12) The local sodas ( a moratorium on soda was lifted for the duration of the trip)

13) Basil’s Bar on Mustique (ie that means the consumption of Virgin Coladas courtsey of Uncle Nabil)

14) Johnny’s tour of Mustique (where we saw Bryan Adams’ place and walked on Mick Jagger’s beach).

15) The piles of conch shells on Mustique behind the fishing village.

16) Christmas dinner on Petit St. Vincent

17) The beach barbeque in Chatham Bay on Union Island


In Defense of Boat Boys

Before going down to the  Grenadines I read a lot about the pushy behavior of the boat boys down there as they try to hawk their wares and/or services to bareboat charterers.

Let me just say this:  Nothing could be further from the truth.

The boat boys of the Grenadines turned out to be one of the highlights of our sailing trip (they are really boat men, since the majority are adults).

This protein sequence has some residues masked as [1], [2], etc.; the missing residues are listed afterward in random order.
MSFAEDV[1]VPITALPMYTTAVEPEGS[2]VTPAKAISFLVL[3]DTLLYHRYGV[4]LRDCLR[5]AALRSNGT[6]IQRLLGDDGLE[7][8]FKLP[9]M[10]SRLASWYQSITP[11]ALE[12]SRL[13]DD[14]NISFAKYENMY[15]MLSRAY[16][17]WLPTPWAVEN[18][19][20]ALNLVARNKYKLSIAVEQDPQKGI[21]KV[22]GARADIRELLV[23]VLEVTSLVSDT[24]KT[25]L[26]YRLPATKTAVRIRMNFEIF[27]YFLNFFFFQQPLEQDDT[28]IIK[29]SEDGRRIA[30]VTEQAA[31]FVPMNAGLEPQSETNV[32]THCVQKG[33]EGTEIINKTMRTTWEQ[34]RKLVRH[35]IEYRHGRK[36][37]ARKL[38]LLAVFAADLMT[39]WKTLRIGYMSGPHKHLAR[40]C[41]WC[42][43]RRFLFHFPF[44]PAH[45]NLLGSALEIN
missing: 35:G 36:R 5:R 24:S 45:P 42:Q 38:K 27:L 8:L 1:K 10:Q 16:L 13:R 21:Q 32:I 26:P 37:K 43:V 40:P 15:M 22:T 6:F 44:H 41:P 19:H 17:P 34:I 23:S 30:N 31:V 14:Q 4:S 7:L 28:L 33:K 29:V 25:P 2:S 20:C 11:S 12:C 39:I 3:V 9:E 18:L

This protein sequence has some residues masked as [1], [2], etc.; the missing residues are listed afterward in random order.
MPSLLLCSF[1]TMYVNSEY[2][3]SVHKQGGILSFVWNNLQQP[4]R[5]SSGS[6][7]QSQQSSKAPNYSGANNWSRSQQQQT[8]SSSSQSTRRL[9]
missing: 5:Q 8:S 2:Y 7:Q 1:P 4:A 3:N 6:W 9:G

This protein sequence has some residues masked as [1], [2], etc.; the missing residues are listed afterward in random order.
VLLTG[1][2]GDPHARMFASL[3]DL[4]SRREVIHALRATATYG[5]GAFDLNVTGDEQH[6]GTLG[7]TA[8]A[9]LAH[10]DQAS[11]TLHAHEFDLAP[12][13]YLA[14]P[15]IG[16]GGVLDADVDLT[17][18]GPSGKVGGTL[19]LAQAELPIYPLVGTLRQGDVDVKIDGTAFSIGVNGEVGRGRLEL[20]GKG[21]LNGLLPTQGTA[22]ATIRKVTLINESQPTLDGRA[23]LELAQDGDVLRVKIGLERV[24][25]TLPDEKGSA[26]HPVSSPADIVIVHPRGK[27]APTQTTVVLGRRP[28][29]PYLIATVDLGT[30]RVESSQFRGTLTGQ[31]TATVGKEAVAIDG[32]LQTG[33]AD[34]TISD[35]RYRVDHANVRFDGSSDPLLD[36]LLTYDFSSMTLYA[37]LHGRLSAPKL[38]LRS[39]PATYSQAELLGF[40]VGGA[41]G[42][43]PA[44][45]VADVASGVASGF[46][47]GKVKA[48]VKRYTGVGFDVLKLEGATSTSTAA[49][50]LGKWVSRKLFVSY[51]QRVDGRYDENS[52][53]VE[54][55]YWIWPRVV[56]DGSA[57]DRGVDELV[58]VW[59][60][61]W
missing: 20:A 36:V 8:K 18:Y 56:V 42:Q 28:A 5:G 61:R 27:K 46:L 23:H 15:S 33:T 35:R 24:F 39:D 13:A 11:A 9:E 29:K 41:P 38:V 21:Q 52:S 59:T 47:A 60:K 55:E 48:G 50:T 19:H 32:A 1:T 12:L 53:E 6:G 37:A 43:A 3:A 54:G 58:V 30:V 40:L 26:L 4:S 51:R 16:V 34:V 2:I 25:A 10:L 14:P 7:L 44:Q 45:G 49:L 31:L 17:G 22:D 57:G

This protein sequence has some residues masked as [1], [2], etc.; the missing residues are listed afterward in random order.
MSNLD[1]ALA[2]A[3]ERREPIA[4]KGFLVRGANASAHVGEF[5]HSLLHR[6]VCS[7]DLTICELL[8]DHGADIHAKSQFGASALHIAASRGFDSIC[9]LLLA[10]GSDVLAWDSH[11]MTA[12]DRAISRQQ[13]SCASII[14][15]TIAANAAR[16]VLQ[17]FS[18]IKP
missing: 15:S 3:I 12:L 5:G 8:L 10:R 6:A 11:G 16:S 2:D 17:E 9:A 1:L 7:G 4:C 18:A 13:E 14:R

One boat boy in Mayreau refused to take money after helping us find an anchoring spot.  We paid him a small tip anyway, and later that night when we tried to get onto the dock in the dark in a huge swell he guided us to the safest spot and then proceeded to help everyone out of the dinghy while the incoming waves were wreaking havoc.  He stayed there until I returned later with the rest of our crew to do the same thing.

In Mayreau we also met Carlos and when we told him we did not need fish that night he left us alone.  A couple of days later in the Tobago Cays he spotted us looking for a mooring and helped us tie up.  This is not as easy as it sounds, since they do not provide pennants.  You usually have to back your stern up to the mooring since the ball is too far below your bow, get a line through the ball and then work the line forward to your bow.  Carlos made it easy by taking our lines and feeding them through the ball for us.  He also refused to take pay.